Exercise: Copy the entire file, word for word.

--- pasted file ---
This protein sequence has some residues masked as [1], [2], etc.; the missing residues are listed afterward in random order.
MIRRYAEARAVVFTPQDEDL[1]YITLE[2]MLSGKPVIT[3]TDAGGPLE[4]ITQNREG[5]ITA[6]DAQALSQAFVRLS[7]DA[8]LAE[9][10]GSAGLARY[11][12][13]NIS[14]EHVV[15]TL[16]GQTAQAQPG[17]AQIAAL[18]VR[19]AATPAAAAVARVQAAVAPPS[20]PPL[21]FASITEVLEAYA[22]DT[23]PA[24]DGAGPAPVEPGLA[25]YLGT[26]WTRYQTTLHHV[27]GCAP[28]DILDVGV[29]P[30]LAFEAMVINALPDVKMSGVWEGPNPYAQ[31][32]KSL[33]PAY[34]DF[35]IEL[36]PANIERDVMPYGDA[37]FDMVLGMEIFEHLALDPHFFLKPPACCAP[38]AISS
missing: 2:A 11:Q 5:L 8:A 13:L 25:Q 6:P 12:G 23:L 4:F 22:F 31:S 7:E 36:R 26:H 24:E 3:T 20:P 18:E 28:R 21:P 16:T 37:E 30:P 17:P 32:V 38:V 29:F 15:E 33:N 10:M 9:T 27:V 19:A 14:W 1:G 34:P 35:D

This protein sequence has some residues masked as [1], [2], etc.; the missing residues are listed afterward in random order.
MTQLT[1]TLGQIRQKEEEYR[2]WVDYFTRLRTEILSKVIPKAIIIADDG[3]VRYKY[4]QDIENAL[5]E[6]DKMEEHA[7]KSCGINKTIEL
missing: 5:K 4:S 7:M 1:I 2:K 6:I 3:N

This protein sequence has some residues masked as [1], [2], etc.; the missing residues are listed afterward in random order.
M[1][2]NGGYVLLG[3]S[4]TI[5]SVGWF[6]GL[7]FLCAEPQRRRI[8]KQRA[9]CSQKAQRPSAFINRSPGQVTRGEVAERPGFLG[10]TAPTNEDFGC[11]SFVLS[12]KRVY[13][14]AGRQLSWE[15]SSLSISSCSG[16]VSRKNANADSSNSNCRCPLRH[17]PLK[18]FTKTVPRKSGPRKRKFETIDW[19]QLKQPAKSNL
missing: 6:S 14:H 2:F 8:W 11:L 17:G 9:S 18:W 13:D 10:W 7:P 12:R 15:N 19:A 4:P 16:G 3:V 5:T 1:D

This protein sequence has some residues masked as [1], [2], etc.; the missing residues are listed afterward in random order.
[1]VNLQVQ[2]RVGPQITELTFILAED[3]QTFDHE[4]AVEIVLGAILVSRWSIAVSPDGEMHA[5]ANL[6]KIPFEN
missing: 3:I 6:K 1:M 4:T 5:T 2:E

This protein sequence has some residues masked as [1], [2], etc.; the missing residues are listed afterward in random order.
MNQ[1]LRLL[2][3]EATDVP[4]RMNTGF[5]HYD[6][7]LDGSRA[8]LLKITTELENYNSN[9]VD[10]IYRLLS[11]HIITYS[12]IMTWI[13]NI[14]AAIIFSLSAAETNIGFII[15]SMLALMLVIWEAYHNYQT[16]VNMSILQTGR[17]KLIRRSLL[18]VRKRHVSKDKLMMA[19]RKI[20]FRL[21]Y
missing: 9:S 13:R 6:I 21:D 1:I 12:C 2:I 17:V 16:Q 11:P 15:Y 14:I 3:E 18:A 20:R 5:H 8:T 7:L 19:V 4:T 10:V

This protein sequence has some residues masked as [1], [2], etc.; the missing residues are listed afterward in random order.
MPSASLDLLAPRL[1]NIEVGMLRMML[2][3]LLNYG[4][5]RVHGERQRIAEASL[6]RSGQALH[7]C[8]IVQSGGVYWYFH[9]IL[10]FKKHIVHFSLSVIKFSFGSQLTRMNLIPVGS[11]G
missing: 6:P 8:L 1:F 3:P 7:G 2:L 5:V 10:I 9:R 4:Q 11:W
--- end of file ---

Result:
This protein sequence has some residues masked as [1], [2], etc.; the missing residues are listed afterward in random order.
MIRRYAEARAVVFTPQDEDL[1]YITLE[2]MLSGKPVIT[3]TDAGGPLE[4]ITQNREG[5]ITA[6]DAQALSQAFVRLS[7]DA[8]LAE[9][10]GSAGLARY[11][12][13]NIS[14]EHVV[15]TL[16]GQTAQAQPG[17]AQIAAL[18]VR[19]AATPAAAAVARVQAAVAPPS[20]PPL[21]FASITEVLEAYA[22]DT[23]PA[24]DGAGPAPVEPGLA[25]YLGT[26]WTRYQTTLHHV[27]GCAP[28]DILDVGV[29]P[30]LAFEAMVINALPDVKMSGVWEGPNPYAQ[31][32]KSL[33]PAY[34]DF[35]IEL[36]PANIERDVMPYGDA[37]FDMVLGMEIFEHLALDPHFFLKPPACCAP[38]AISS
missing: 2:A 11:Q 5:L 8:A 13:L 25:Q 6:P 12:G 23:L 4:F 22:F 31:S 7:E 36:R 26:H 24:E 3:T 20:P 18:E 28:R 21:P 16:T 37:E 30:P 17:P 32:V 38:V 29:F 15:E 33:N 10:M 9:T 27:V 19:A 14:W 1:G 34:P 35:D

This protein sequence has some residues masked as [1], [2], etc.; the missing residues are listed afterward in random order.
MTQLT[1]TLGQIRQKEEEYR[2]WVDYFTRLRTEILSKVIPKAIIIADDG[3]VRYKY[4]QDIENAL[5]E[6]DKMEEHA[7]KSCGINKTIEL
missing: 5:K 4:S 7:M 1:I 2:K 6:I 3:N

This protein sequence has some residues masked as [1], [2], etc.; the missing residues are listed afterward in random order.
M[1][2]NGGYVLLG[3]S[4]TI[5]SVGWF[6]GL[7]FLCAEPQRRRI[8]KQRA[9]CSQKAQRPSAFINRSPGQVTRGEVAERPGFLG[10]TAPTNEDFGC[11]SFVLS[12]KRVY[13][14]AGRQLSWE[15]SSLSISSCSG[16]VSRKNANADSSNSNCRCPLRH[17]PLK[18]FTKTVPRKSGPRKRKFETIDW[19]QLKQPAKSNL
missing: 6:S 14:H 2:F 8:W 11:L 17:G 9:S 18:W 13:D 10:W 7:P 12:R 15:N 19:A 4:P 16:G 3:V 5:T 1:D

This protein sequence has some residues masked as [1], [2], etc.; the missing residues are listed afterward in random order.
[1]VNLQVQ[2]RVGPQITELTFILAED[3]QTFDHE[4]AVEIVLGAILVSRWSIAVSPDGEMHA[5]ANL[6]KIPFEN
missing: 3:I 6:K 1:M 4:T 5:T 2:E

This protein sequence has some residues masked as [1], [2], etc.; the missing residues are listed afterward in random order.
MNQ[1]LRLL[2][3]EATDVP[4]RMNTGF[5]HYD[6][7]LDGSRA[8]LLKITTELENYNSN[9]VD[10]IYRLLS[11]HIITYS[12]IMTWI[13]NI[14]AAIIFSLSAAETNIGFII[15]SMLALMLVIWEAYHNYQT[16]VNMSILQTGR[17]KLIRRSLL[18]VRKRHVSKDKLMMA[19]RKI[20]FRL[21]Y
missing: 9:S 13:R 6:I 21:D 1:I 12:C 2:I 17:V 16:Q 11:P 15:Y 14:I 3:E 18:A 20:R 5:H 8:T 7:L 19:V 4:T 10:V

This protein sequence has some residues masked as [1], [2], etc.; the missing residues are listed afterward in random order.
MPSASLDLLAPRL[1]NIEVGMLRMML[2][3]LLNYG[4][5]RVHGERQRIAEASL[6]RSGQALH[7]C[8]IVQSGGVYWYFH[9]IL[10]FKKHIVHFSLSVIKFSFGSQLTRMNLIPVGS[11]G
missing: 6:P 8:L 1:F 3:P 7:G 2:L 5:V 10:I 9:R 4:Q 11:W